Tuesday, 9 October 2018

I've finished the first draft!

Phew! This draft of "book 7" (actual working title is "Aeron Returns") is finished! This is the middle book of a fantasy trilogy that I've been working on, on and off, since 2014.

Of course, just because I have a first draft doesn't mean the book is finished. No, I still have work to do on it, but the skeleton is all sorted and most of the muscle and sinew is there. I still need to do more editing before it goes off to beta readers, and another heap of edits, polishes and a proof-read when it comes back from them and the professional editor, but the hardest edit is done.

For me, the writing process runs a bit like this:
Have an idea
Write loads of notes about the idea and come up with a germ of a plot
Plan out the plot
||: Write
Change/tweak the plot :||
  → Come up with a zero draft
Go back through zero draft and sort it all out until I have a decent first draft
Go through it again and sort out all the over-used words and the craply written bits
Send it out to beta readers
Fix the issues they come up with
Send it to a professional editor
Fix the bits they say are wrong
The zero draft of this book was what I had at the start of September. I was coming back to this book after a long time away from it and I thought it would take me forever to get it from tangled spaghetti to first draft. I always find this is the hardest edit to do, but also the most satisfying one. Just over a month ago, I thought I might never untangle it and whip it all into shape and wrote "Help! Please send chocolate!"

But, these characters have been talking to me and telling me their stories for years now. I see so much of their lives that have nothing to do with the book (and sometimes write them down in a separate file, just to get it out of my head). I spend all day (and sometimes night) with them. Getting their stories to make sense is enormously satisfying! Some characters have had more time in the spotlight, some less. Some have died and some been saved. Things I'd been struggling with dropped into place. It's been a tough few weeks, but, boy have I been enjoying it.

Anyway, next for this is to put it aside for a while, before finding and killing all the crutch words and the bits that are crap. What will I work on while this is 'resting'? Planning the final part of the trilogy, of course!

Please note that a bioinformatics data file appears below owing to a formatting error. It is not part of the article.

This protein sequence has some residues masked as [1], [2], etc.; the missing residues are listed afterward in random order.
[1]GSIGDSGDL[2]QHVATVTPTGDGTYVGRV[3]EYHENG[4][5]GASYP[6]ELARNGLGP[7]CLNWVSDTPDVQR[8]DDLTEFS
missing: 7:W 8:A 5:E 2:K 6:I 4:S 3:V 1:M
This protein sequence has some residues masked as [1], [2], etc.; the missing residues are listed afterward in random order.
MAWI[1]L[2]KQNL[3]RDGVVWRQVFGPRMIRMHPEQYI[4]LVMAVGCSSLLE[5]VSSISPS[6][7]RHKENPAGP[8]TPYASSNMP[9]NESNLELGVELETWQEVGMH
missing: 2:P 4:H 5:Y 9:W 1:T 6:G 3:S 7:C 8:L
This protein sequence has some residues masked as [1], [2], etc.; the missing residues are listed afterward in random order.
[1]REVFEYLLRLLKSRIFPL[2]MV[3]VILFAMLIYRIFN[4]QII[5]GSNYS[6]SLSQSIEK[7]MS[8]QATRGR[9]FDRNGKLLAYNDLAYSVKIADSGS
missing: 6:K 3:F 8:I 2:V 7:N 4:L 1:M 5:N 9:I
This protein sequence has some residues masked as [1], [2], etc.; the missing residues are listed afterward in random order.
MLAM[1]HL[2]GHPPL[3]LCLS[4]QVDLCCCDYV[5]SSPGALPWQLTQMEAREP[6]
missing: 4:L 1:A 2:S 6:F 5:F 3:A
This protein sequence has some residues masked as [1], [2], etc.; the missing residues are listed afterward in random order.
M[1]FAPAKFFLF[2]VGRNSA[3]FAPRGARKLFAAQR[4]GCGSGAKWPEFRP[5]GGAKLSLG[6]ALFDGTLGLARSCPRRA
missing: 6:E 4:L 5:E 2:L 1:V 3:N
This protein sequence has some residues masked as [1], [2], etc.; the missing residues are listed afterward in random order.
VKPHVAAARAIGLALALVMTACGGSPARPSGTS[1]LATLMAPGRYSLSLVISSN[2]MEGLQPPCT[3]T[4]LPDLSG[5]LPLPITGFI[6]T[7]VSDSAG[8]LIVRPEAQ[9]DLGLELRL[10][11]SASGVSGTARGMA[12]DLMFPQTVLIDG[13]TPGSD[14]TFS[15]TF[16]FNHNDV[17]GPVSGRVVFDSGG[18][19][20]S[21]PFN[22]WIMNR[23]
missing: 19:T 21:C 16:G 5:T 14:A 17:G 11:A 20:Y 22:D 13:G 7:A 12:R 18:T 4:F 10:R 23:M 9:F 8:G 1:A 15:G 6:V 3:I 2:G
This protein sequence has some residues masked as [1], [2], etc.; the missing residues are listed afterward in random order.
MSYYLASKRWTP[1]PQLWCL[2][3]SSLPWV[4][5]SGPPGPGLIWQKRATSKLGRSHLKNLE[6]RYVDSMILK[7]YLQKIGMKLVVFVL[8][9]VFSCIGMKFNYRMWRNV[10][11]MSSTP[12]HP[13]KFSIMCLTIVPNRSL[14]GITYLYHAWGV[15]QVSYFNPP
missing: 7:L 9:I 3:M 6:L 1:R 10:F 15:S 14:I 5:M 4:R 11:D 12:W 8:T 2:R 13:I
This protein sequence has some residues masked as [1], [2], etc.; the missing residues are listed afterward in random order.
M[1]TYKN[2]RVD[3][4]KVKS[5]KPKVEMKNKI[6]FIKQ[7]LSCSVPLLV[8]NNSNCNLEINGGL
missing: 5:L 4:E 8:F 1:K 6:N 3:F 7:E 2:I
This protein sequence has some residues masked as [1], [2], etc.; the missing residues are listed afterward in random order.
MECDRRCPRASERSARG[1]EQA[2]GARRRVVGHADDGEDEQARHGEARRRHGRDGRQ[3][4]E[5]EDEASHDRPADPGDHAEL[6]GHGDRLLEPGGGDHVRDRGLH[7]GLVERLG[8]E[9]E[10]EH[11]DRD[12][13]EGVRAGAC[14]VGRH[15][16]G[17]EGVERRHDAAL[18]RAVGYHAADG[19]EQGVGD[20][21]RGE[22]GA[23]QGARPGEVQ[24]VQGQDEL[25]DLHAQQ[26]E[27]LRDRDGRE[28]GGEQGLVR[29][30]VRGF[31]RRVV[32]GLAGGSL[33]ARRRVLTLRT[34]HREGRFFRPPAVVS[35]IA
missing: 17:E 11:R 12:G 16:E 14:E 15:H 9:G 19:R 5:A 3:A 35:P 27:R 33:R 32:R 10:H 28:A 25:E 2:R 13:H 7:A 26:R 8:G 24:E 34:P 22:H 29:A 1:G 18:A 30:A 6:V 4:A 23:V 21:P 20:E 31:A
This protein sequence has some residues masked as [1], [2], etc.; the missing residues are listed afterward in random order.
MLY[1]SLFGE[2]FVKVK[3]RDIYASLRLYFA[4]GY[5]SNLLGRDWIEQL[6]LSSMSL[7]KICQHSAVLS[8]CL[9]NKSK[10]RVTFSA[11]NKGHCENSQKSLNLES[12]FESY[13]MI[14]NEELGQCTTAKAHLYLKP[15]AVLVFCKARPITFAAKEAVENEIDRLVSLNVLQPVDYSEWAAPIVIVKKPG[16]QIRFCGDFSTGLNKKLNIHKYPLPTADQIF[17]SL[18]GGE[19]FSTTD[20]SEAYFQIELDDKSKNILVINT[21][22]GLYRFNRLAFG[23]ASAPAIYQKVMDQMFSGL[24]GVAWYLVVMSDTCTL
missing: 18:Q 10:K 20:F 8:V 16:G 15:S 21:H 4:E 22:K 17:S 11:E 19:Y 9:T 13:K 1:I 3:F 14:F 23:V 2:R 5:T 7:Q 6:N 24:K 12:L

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Tuesday, 2 October 2018


I love doing research for my books. There's always a slight worry that my Google searches look very dodgy, but on the whole, I absolutely love doing the background work for my books. This could be general research (like my scrapbooks - looking for the perfect location for a book, or images of people for characters etc) or it can be more of the nitty-gritty (what is the exact wording of a police caution?).

I've seen a couple of posts recently about writers using mood boards (see here and here for a couple of examples). In essence, the scrapbooks I make are like mood boards, with pictures pasted in and notes scribbled all over them (I wrote here about my scrapbooks). I sometimes keep electronic versions using OneNote, but not as commonly as I have physical versions. I've found that printing things off, either on to A4 printer paper or on to sticker sheets and sticking them into my notebooks works the best for me.

That kind of research all happens near the start of a book. What I've been researching recently has been a combination of of fine details about things (sunrise and sunset times on particular dates; castles in Cumbria; geology of various rocks), and looking for images of long leather coats for men that you could conceal a sword under (that don't look like either the Gestapo coats from 'Allo 'Allo, or something from The Matrix). Today's slightly random search was for "blank autopsy body diagrams". A couple of weeks ago it was "sociopolitical repercussions of Spanish flu" & "what colour boxes are used for paper recycling in Cumbria?"

Every day is a school day...

What's everyone else been up to recently?